According to the 2010 Hydrogen Global Professionals on the Move Report, nearly one-quarter (23 percent) of highly skilled experienced technology professionals would like to work in the United States, followed by 16 percent who would like to go to Australia and 12 percent who would prefer to work in the U.K. Other countries in the top 10 were France, Canada, Switzerland, the United Arab Emirates, Singapore, New Zealand and Germany. Factors influencing the decision of where to work abroad include language, the size of the expatriate community and overall IT infrastructure. As some geographic regions recover faster than others from the global downturn, recruiters expect to see the relative popularity of these regions reflect where the highest-paid jobs are migrating.
As the Global Professionals on the Move Report found, IT professionals are more open to working abroad when they view the move as shifting from a career focus to a project focus. Correspondingly, the top reason for respondents moving abroad was for "new experiences" (22.4 percent). This was followed by 20.3 percent of respondents who said it would be for better opportunities, while 16.4 percent cited better living conditions. Another 14.3 percent said they would work overseas if an opportunity came up with their current employer. Just 6.4 percent said they would work abroad because of higher pay.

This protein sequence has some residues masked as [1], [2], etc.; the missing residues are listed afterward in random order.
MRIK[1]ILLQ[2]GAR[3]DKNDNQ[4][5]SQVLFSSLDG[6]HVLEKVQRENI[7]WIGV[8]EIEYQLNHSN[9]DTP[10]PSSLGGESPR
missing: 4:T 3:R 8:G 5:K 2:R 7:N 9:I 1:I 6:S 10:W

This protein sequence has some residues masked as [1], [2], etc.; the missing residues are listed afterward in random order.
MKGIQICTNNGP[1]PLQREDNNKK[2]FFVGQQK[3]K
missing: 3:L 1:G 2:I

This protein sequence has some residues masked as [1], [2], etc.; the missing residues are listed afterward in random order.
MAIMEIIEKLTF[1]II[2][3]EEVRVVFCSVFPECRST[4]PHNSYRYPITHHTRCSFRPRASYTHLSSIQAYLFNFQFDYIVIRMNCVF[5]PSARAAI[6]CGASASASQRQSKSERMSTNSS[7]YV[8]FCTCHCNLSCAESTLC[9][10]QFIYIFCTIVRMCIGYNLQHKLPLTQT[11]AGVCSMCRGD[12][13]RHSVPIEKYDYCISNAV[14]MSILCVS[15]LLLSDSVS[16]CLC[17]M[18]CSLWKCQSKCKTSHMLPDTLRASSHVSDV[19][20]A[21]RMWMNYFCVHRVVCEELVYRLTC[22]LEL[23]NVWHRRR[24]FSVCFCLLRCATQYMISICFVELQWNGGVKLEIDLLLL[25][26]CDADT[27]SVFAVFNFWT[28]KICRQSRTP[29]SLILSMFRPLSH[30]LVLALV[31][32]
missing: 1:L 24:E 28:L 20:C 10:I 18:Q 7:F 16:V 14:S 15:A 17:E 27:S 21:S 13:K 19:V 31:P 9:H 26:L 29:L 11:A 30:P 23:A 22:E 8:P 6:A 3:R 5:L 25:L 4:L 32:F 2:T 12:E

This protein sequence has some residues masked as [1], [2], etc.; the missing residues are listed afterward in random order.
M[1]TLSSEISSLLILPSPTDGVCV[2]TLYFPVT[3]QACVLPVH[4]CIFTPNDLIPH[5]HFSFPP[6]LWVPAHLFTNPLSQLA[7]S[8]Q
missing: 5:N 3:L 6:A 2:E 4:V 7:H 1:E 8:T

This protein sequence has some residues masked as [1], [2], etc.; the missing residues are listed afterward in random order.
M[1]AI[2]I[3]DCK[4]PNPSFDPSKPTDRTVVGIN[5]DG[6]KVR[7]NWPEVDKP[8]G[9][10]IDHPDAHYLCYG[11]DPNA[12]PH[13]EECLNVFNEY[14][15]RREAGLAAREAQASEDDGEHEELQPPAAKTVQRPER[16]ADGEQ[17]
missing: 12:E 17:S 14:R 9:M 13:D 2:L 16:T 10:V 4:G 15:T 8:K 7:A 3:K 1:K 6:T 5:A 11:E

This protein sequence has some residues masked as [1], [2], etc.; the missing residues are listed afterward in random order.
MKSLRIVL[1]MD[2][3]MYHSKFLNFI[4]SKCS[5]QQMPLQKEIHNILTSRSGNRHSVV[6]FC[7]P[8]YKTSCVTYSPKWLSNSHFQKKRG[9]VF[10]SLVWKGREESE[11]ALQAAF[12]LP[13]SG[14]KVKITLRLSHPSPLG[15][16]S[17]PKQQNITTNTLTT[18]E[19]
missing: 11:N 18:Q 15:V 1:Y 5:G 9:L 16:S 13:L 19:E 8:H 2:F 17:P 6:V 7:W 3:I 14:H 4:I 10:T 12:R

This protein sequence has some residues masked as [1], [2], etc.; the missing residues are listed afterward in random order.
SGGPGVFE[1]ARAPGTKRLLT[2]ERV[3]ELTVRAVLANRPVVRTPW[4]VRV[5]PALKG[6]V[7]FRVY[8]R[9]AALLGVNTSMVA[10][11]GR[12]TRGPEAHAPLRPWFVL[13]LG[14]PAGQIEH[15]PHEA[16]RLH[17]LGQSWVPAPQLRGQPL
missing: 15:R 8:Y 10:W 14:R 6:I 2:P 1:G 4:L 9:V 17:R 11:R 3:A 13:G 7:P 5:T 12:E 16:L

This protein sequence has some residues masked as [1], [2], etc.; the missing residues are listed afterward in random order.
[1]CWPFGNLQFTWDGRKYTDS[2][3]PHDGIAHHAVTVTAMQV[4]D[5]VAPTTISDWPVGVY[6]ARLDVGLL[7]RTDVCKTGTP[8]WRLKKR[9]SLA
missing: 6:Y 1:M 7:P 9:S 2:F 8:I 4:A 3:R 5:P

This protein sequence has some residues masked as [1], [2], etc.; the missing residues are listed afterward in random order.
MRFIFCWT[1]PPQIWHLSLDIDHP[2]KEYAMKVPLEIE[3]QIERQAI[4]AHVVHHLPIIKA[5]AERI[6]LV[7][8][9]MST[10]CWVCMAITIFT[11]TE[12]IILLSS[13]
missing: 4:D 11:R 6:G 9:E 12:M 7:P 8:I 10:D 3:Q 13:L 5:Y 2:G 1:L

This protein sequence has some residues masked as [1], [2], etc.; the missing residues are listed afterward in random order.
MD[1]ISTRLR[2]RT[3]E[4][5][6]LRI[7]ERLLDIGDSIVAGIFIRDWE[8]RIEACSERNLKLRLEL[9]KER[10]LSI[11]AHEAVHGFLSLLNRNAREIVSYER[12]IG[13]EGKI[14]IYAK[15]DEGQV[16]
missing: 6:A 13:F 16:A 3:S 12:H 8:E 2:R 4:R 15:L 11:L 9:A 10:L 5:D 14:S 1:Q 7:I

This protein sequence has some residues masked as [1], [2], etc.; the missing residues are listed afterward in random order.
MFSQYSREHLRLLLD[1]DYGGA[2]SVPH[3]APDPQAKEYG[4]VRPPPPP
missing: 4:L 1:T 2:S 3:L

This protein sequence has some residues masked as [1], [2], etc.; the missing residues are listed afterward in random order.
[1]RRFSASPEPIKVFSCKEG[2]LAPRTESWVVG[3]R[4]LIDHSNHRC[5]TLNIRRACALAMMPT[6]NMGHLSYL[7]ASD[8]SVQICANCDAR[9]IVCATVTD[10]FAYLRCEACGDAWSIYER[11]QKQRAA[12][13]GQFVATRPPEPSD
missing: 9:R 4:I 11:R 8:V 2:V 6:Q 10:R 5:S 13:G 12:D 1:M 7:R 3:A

The research indicates that greater earning potential is not in itself a top priority for professionals when looking to work abroad. For high fliers already on high salaries, a post overseas has to have the right fit with their overall career and life plan to be worth the move. Across all sectors, the survey found that a majority of the respondents (60 percent) did not feel that the recession had had an impact on their willingness to move overseas. The survey also found that respondents only want to move temporarily, not on a permanent basis, with 64 percent saying they would work abroad for up to five years.
View a Slideshow: "Where the IT Jobs Are: 10 American Cities."
From Network World
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